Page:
While earning a degree can often be difficult, it is safe to say few have endured the type of obstacles Benny Hernandez III had to overcome to walk across the A&M-Central Texas stage.
He recently graduated summa cum laude, earning his bachelor’s degree while serving 10 years in prison.
“The education was unconventional but nevertheless here it is and these are the fruits of my labor,” said Hernandez after his ceremony.
But to understand how he got here, you need to know where he started. We met up with Hernandez at the LBJ School of Public Affairs at University of Texas at Austin where he will spend the next couple of years studying. The top 10 public policy graduate school is nationally ranked at number seven.
If you ask Hernandez, he will tell you from the beginning, the odds were against him
“Father and my mother substance abuse problem,” Hernandez said. “They, you know, struggled with their own problems and were incarcerated most of my childhood.”
He sits at the graduate school sifting through a photo album that kept him motivated while incarcerated.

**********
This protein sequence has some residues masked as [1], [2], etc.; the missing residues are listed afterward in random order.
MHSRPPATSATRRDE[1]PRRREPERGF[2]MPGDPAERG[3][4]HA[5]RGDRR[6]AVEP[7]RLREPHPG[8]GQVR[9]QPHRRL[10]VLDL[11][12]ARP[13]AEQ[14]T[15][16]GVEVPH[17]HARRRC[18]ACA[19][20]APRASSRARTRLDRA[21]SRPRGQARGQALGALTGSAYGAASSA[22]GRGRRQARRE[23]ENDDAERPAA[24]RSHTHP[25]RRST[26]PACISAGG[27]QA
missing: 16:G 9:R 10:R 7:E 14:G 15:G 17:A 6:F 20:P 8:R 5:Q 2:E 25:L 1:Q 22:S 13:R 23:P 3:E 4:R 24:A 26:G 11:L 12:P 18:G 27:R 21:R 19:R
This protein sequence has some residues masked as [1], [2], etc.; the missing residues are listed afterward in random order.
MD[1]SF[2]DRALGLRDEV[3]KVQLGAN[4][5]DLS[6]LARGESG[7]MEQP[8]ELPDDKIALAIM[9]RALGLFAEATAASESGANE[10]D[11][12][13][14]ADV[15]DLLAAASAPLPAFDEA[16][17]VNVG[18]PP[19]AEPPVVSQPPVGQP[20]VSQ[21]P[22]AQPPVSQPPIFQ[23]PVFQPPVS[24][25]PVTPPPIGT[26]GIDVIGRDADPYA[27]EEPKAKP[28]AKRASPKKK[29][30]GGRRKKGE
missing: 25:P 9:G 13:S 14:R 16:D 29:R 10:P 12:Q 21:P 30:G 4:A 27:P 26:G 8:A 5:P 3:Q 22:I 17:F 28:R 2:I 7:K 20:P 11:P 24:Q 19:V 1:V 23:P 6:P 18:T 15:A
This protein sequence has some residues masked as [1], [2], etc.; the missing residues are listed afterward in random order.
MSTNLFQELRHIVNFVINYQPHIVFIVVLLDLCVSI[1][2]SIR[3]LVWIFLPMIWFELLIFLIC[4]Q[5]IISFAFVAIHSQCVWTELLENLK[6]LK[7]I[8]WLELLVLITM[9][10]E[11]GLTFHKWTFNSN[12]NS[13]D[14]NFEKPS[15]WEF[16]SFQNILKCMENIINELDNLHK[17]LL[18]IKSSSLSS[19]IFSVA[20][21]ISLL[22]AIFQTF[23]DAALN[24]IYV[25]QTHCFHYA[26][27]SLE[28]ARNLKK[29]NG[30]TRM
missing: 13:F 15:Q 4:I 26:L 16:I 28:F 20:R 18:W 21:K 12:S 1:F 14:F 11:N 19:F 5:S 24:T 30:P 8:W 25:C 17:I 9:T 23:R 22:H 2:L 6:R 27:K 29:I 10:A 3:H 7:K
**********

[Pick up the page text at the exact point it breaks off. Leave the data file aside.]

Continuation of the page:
“The system doesn’t make it easy,” he said.
After renouncing his gang membership, legislative advocacy took Hernandez not only to the White House but also to the Vatican. However, he says a serious substance abuse problem got in the way of his success, leading to his prison sentence.
“I have made it my life’s mission to try to reach out to individuals who may have been in a position where I was,” Hernandez explained.
The Texas Prison Education Initiative reports nearly two-thirds of former Texas inmates will be rearrested within three years of their release.
However, they say education programs in prison drastically reduce the chance of an inmate’s rearrest. According to a study from Emory University, an associate’s degree brings the rate to 13.7 percent and a master’s degree drops the rate to 0 percent.
Hernandez earned both his associate’s and bachelor’s degrees while in prison.
Anthony Fulmore was one of Hernandez’s professors at A&M-Central Texas. He says teaching inmates helps him give back to the community.
“Once they get released, if they have education, you know they can contribute back to society,” said Fulmore.
His sister, Frances Hunt, hopes his story paves the way for others.
“I think it’s definitely unique but I hope that it becomes a new normal” said Hunt.
A GoFundMe was started to help pay for Hernandez ’s tuition at the LBJ School of Public Affairs.